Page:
Development Review Process
Development Review Case (DRC)
The purpose of a DRC meeting is to ensure the applicant has the opportunity to meet with staff members from each City department (as needed) to discuss a proposed development project in more detail as provided on DRC Application Submission Guidelines and assure conformity to applicable codes and ordinances.
Below is a hyperlink of all Development Review applications and their associated review checklist and review fees. To find out if your application requires public meetings: Application Cycle Matrix
Zoning and Land Development Applications
The Planning and Zoning Division staff processes and reviews the following land development applications:
Major Development Review: Major Development Review Approval is required by the City Commission prior to filing for a building permit for projects containing 10 or more residential units or 4,000 square feet or more of nonresidential gross floor area. Please refer to the Major Development Submittal Checklist for specific and all information that must be submitted along with PZ application and fee schedule.
Minor Development Review: Minor Development Review Approval is required prior to filing for a building permit for the project containing less than 10 residential units or less than 4,000 square feet of nonresidential gross floor area. Such projects may be approved by staff provided that the proposal does not involve requests that are subject to Planning and Zoning Board and/or City Commission action. Please refer to the Minor Development Submittal Checklist or Minor Development Submittal-Single Family and Two-Family Checklist for specific and all information that must be submitted along with PZ application and fee schedule.
*Please note Minor Development Review also require review from the Department of Public Work, Engineering Division. Please refer to Engineering- Minor Development Submittal Checklist.
Conditional Use Review: the City’s zoning and land development code establishes the uses permitted within a specific zoning district. In some districts, certain uses may be listed as uses permitted conditionally. Uses listed as such, may be permitted by the City Commission with certain stipulations and conditions to ensure the proposed uses are compatible with nearby properties and will not cause a negative impact to neighboring properties. Please refer to Conditional Use Submittal Checklist for specific and all information that must be submitted along with PZ application.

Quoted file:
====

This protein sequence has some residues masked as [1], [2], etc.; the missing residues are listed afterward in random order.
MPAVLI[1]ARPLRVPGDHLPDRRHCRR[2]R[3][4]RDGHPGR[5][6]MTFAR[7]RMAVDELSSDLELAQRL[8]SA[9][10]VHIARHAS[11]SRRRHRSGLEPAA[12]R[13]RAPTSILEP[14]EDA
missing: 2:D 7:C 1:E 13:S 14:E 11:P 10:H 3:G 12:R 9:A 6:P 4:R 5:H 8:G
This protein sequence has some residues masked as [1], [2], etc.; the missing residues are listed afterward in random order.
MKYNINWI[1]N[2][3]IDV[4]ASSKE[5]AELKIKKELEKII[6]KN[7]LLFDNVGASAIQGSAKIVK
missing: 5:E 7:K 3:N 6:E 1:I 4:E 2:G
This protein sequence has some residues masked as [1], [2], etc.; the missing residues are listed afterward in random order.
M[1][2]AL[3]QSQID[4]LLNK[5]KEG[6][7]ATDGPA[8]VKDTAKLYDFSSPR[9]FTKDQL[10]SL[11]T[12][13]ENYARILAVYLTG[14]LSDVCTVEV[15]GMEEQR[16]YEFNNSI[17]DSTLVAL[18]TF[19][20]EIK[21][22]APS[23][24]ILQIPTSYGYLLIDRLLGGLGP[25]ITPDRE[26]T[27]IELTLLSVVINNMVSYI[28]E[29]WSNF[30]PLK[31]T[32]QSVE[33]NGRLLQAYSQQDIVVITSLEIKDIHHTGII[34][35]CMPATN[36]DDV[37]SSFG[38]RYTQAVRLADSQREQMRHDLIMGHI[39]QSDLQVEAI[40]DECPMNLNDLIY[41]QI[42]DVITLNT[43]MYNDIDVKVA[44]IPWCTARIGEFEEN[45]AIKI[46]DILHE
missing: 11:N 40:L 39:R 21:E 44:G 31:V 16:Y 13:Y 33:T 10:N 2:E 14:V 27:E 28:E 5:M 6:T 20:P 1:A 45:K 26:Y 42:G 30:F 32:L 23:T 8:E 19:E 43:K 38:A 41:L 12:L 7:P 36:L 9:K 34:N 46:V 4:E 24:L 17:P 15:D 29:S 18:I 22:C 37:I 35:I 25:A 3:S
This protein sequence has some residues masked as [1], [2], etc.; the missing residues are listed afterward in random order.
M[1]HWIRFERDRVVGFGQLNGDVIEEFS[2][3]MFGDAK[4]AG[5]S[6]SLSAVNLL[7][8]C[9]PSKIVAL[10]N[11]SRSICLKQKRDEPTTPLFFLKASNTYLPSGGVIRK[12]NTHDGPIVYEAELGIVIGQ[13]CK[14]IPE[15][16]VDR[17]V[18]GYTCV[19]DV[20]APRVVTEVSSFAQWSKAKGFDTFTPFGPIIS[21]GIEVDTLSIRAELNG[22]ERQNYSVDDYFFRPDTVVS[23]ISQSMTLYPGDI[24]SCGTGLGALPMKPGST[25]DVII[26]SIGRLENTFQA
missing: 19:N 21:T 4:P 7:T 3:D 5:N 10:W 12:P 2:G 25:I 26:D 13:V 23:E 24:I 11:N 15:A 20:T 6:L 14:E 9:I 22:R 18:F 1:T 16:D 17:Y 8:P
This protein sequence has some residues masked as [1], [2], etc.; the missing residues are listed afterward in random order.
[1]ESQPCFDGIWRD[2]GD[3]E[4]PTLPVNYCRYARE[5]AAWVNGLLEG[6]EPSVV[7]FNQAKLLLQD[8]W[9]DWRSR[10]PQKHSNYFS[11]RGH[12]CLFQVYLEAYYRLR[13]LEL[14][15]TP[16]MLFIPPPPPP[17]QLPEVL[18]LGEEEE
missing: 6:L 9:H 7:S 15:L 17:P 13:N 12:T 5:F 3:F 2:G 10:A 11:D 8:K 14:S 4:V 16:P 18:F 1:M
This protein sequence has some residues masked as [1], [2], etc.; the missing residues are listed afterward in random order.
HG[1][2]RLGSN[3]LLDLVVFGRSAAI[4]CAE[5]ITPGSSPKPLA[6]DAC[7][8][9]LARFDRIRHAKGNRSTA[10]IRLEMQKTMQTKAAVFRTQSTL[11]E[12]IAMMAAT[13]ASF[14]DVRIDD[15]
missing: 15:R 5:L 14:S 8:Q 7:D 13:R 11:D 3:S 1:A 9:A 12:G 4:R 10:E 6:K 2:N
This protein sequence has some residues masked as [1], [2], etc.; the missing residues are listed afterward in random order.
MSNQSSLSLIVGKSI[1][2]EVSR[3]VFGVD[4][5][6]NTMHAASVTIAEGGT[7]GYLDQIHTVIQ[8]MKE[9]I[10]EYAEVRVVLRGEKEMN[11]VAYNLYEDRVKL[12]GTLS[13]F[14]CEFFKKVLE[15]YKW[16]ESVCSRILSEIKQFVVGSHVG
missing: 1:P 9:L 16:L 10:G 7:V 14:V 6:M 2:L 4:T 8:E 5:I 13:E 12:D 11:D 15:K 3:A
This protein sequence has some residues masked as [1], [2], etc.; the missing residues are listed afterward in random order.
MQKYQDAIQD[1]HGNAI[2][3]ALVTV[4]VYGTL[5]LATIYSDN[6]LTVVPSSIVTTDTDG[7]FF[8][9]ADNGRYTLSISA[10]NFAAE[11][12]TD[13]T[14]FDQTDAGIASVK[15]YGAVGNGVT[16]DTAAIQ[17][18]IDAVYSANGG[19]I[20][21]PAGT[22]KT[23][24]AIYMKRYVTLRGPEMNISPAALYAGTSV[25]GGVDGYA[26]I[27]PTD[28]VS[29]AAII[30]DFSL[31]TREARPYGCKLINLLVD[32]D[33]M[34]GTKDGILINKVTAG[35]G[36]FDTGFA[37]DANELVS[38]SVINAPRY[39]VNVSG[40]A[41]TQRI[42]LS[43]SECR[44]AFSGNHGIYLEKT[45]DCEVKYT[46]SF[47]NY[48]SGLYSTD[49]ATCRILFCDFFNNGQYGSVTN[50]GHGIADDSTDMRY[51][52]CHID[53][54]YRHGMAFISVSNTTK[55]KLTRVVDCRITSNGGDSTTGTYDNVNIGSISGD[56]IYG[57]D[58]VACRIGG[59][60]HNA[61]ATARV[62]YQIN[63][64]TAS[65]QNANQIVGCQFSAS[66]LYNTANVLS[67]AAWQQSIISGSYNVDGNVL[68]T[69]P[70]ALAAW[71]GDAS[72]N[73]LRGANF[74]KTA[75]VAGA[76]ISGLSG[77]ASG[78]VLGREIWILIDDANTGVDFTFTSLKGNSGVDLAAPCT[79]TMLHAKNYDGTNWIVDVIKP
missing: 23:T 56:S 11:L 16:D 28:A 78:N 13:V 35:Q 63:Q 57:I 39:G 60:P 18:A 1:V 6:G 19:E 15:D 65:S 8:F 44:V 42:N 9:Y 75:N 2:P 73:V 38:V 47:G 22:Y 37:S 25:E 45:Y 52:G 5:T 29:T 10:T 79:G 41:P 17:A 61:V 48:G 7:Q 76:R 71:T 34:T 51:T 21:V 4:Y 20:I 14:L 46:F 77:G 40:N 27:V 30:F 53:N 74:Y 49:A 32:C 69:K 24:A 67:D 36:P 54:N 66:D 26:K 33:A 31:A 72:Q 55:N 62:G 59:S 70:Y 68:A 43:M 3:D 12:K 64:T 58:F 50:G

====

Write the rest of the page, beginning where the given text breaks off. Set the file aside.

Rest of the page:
Land Use Plan Amendment and Rezoning Review: Land Use Plan Amendment (LUPA) and Rezoning Review: An amendment to adjust the long-range plan for the desirable use of land in the City. LUPA amendments may require Broward County approval, depending on whether the request is a small-scale or large scale. Please refer to Land Use Plan/Rezoning Checklist for specific and all information that must be submitted along with PZ application and fee schedule.
- Small Scale Land Use Plan Amendment: For property that is less than 10 acres in size.
- Large Scale Land Use Plan Amendment: For property that is greater than 10 acres in size. Right-of-Way vacations and Dedications
Vacation Review: The termination of an easement or right-of-way. Please refer to Right-of-Way Vacation Checklist for specific and all information that must be submitted along with the PZ application and fee schedule.
- Vacation of Easement Review: Request to abandon an easement on an existing property.
- Vacation of Right-of-Way: Request to abandon an existing right-of-way.
Variance Review: A grant of relief from various sections of the Land Development Code which permits construction in a manner otherwise prohibited where specific enforcement would result in unnecessary hardship. Please refer to the Variance Application Checklist for specific and all information that must be submitted along with the PZ application and fee schedule.
The Code defines Variances as a relaxation of the area or zoning dimensional requirements where such variance will not be contrary to the public interest and where, owing to conditions peculiar to the property and not the result of the applicant, literal interpretation of the code would result in unnecessary and undue hardship.